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Thread: Rear derailleur

  1. #1
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    Rear derailleur

    Please could someone help me? I'm having trouble with the rear gears (Deore) on my Scott Tampico mountain bike. Basically I just can't get them to index properly. If i tighten the cable enough so that the chain will wrap the biggest cog, then I can't get the chain to wrap the smallest cog - and if I loosen the cable so that the chain will wrap the littlest cog, then I can't get it to wrap the biggest. I've tried slackening the cable and tightening it bit by bit, but I still have the problem just described. And also, more generally I just can't seem to index the larger cogs. If I tighten the cable so that I can get into a low gear (i.e. big cogs) then I have to do two or three clicks on the gear changer before it'll change down.

    I've tried replacing the chain - didn't help.
    The limit screws are set correctly.
    I don't think anything is bent.

    Any suggestions anyone? I'd be very grateful for your help.
    Thanks.
    Danny D

  2. #2
    ld-cyclist prestonjb's Avatar
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    Investigate the cable housings. Perhaps grime is in them and causing hesitation. You can usually shift into larger rear gear and then without turning the crank shift into smaller (higher) rear gears. That will put slack into the cable so you can slip the cable housings out and slide them down to see what the cable looks like where it was inside the housing.

    Often rust and muck (and water) can get into these spots. I ususally force WD40 into the cable and housing to flush out the water and then rub in a lube into the part of the cable that would be inside the housing.

    If you find lots of rust then you will have to replace the cable (and the housing-segment where the rust was found).

    Also clean and lube the pivots and spring of the derailleur.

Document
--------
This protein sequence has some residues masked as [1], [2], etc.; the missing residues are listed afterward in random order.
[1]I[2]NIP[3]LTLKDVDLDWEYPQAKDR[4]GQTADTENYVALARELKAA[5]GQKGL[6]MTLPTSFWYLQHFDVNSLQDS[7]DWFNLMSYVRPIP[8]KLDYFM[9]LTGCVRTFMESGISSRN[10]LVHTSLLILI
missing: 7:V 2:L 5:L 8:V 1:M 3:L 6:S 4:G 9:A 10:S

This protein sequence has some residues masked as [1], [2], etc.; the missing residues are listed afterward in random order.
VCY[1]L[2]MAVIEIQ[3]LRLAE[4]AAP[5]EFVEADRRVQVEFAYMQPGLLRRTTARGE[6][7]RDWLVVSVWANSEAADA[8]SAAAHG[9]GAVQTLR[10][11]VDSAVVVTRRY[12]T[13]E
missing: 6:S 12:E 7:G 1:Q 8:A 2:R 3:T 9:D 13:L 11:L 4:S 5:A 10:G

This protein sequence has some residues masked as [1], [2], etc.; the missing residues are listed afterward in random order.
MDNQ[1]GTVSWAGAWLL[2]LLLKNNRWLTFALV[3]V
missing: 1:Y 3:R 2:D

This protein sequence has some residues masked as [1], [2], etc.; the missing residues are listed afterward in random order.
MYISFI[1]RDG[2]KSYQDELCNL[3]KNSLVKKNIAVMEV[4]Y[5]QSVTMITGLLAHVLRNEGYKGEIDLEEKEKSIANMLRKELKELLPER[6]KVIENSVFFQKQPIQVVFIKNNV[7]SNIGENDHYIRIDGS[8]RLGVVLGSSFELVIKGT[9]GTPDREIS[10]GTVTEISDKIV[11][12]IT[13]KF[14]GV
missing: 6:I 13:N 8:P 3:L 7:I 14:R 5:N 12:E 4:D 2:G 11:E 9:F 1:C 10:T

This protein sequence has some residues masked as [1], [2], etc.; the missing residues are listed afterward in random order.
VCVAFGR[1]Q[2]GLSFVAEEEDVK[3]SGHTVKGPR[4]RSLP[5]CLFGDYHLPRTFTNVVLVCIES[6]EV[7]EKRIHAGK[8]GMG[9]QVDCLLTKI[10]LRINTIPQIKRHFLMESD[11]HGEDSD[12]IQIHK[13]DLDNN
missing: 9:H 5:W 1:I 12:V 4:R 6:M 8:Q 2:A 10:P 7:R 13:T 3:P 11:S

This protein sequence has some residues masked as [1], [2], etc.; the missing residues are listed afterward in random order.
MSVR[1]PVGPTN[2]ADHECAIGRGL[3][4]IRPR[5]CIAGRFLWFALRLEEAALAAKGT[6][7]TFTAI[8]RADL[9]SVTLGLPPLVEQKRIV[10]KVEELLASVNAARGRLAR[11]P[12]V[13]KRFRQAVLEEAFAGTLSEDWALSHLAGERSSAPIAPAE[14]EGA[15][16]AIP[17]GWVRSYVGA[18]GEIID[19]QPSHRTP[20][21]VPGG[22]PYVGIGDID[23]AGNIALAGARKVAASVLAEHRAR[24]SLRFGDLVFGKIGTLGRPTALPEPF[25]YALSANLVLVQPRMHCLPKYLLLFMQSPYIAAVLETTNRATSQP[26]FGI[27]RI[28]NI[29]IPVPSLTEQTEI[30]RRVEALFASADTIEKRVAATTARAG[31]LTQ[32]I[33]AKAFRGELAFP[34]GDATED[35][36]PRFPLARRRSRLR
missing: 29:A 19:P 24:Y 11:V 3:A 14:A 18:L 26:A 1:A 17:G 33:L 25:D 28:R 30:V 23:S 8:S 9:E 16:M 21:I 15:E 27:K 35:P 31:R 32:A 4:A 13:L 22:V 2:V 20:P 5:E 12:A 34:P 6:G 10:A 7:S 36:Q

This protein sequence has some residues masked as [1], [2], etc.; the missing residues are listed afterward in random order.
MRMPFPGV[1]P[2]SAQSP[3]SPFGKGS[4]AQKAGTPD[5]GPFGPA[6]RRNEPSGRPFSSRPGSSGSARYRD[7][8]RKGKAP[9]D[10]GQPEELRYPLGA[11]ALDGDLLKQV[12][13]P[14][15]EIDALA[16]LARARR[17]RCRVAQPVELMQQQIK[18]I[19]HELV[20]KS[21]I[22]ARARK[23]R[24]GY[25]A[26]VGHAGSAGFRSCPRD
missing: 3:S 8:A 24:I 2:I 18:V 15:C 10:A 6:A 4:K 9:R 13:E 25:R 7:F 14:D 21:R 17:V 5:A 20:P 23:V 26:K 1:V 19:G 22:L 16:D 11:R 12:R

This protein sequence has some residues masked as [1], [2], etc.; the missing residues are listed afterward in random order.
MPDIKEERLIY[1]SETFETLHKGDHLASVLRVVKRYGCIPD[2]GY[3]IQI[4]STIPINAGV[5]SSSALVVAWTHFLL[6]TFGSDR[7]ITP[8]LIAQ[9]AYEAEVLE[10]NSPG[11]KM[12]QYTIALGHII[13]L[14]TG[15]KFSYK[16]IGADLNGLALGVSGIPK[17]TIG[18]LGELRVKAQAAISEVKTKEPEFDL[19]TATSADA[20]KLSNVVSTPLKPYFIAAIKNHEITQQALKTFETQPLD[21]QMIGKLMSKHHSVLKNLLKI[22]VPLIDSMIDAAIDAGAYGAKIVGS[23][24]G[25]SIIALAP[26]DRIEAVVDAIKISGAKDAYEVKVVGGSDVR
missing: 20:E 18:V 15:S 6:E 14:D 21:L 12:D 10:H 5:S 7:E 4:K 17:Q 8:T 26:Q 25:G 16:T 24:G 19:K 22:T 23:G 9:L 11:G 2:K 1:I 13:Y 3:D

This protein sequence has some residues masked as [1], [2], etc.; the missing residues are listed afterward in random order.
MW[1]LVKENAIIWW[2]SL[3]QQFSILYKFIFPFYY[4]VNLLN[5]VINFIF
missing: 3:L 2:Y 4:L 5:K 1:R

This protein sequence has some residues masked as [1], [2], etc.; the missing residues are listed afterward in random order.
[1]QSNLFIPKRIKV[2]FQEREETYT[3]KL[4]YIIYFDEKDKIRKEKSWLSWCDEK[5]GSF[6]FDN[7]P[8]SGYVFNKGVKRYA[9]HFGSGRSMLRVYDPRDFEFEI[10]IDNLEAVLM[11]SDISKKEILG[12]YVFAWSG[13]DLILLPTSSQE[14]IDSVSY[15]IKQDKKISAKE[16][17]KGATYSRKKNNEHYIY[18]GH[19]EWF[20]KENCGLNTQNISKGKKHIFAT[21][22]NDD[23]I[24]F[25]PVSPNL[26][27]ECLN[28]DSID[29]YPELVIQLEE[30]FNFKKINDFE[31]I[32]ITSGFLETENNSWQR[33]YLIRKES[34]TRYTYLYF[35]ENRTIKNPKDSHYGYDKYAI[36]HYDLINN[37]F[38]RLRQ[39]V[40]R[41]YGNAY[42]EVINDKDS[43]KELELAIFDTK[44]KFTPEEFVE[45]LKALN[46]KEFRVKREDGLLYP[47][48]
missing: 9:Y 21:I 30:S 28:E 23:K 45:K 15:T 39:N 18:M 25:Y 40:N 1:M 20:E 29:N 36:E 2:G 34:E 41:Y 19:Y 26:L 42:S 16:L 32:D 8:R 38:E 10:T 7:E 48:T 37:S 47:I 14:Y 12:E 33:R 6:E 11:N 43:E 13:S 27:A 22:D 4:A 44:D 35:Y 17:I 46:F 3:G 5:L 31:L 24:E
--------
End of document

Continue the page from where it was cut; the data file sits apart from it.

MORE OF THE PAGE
3. #3
    Senior Member Retro Grouch's Avatar
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    If you don't have the right tool, have a shop check the derailleur hanger alignment. My guess is that's what's causing your shifting problem. If it's a little bit off, no amount of adjustment will make the derailleur work right. If it turns out to be OK, you have at lease eliminated that as the source of your problem so you'll know that you have to look at other things.

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    Senior Member sydney's Avatar
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    Quote Originally Posted by dannydyal
    Please could someone help me? I'm having trouble with the rear gears (Deore) on my Scott Tampico mountain bike. Basically I just can't get them to index properly. If i tighten the cable enough so that the chain will wrap the biggest cog, then I can't get the chain to wrap the smallest cog - and if I loosen the cable so that the chain will wrap the littlest cog, then I can't get it to wrap the biggest. I've tried slackening the cable and tightening it bit by bit, but I still have the problem just described. And also, more generally I just can't seem to index the larger cogs. If I tighten the cable so that I can get into a low gear (i.e. big cogs) then I have to do two or three clicks on the gear changer before it'll change down.

    I've tried replacing the chain - didn't help.
    The limit screws are set correctly.
    I don't think anything is bent.

    Any suggestions anyone? I'd be very grateful for your help.
    Thanks.
    Danny D
    Cable mounted in the correct position at the rear derailer?

  5. #5
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    Hi there.
    Thanks very much for your response. Would you mind explaining what is meant by derailleur hangar alignment? (another question is - do the springs in the derailleur lose their springness over time? and should they be replaced periodically?)

  6. #6
    Senior Member Retro Grouch's Avatar
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    Quote Originally Posted by dannydyal
    Hi there.
    Thanks very much for your response. Would you mind explaining what is meant by derailleur hangar alignment? (another question is - do the springs in the derailleur lose their springness over time? and should they be replaced periodically?)
    Look at where the derailleur bolts onto the frame. Your whole rear shifting system indexes from that point. If that's off, even by a little bit, it's obviously going to effect your shifting. Now see how it hangs down from the rest of the frame? So if you ever fall down or drop your bike or bang the rear of your frame or your rear derailleur, that's the part that's most likely to get bent.

    Regarding the spring thing, I've never done anything with derailleur springs. My experience has been that the bushings wear down and the derailleur gets real sloppy before the springs wear out.

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